Selecting the Right Gasket! #Getitrightthefirsttime #Safety
Trust your experts at All Custom Gasket with guiding you through your gasket selection.
Whether you are new to gasketing or if you have been doing it for years or decades, there is a simple acronym that is used in the industry to ensure that all operating parameters are considered.
There are 6 areas of consideration that need to be understood to recommend a gasket.
S.T.A.M.P.S. is used to ensure that nothing is overlooked. Let’s take a closer look at each element.
All Custom Gasket cuts thousands of gaskets each day. The first question we ask when taking an order is what size gasket is needed. When it comes to selecting the right gasket, SIZE is also the first question we are asking. To create an effective seal there is a minimum assembly stress required on the gasket. The size or shape of the gaskets’ contact area is one of the factors in calculating the seating stress. For non-standard or more complex or critical applications additional information is needed to assess /calculate the assembly gasket stress. Some of the additional information required includes the material of construction of the flange, and the type of fasteners (size, grade, quantity) used in the assembly. This information is used to calculate the contact area and available assembly stress - a key factor in the selection process, as an improperly loaded gasket could result in premature equipment failure.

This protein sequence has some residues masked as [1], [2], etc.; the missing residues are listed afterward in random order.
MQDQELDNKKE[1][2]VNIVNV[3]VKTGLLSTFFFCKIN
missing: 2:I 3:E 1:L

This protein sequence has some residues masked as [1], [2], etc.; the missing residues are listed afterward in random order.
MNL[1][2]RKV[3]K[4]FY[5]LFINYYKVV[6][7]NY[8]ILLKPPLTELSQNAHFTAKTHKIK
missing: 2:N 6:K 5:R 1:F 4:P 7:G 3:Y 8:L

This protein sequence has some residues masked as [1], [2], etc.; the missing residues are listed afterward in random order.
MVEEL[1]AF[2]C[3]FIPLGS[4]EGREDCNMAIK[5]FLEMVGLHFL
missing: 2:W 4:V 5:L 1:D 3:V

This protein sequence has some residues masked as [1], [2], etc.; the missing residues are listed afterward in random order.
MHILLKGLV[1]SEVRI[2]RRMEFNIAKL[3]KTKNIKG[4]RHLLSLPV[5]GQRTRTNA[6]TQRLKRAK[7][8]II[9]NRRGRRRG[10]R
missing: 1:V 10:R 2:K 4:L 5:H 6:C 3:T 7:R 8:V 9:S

Understanding the TEMPERATURE in the application is the next step in selecting the right gasket material for the job. Be detailed! While many applications operate at a continuous temperature (also known as working temperature), it is important to call out any temperature surges (also known as max temperature or intermitted temperature) or thermal cycling if applicable. When a system temperature fluctuates or cycles, the gasket must react to movements in the application related to expansion, contraction, and change in internal pressure.
Knowledge of the APPLICATION aids in the final gasket material selection. It can eliminate potential options. For example, if we uncover that the use is for a food application, we can quickly limit potential options to materials approve by the FDA. Other application details could identify regulatory requirements such as NSF 61 or NSF 51 or that the gasket will be used outdoors and must withstand UV conditions.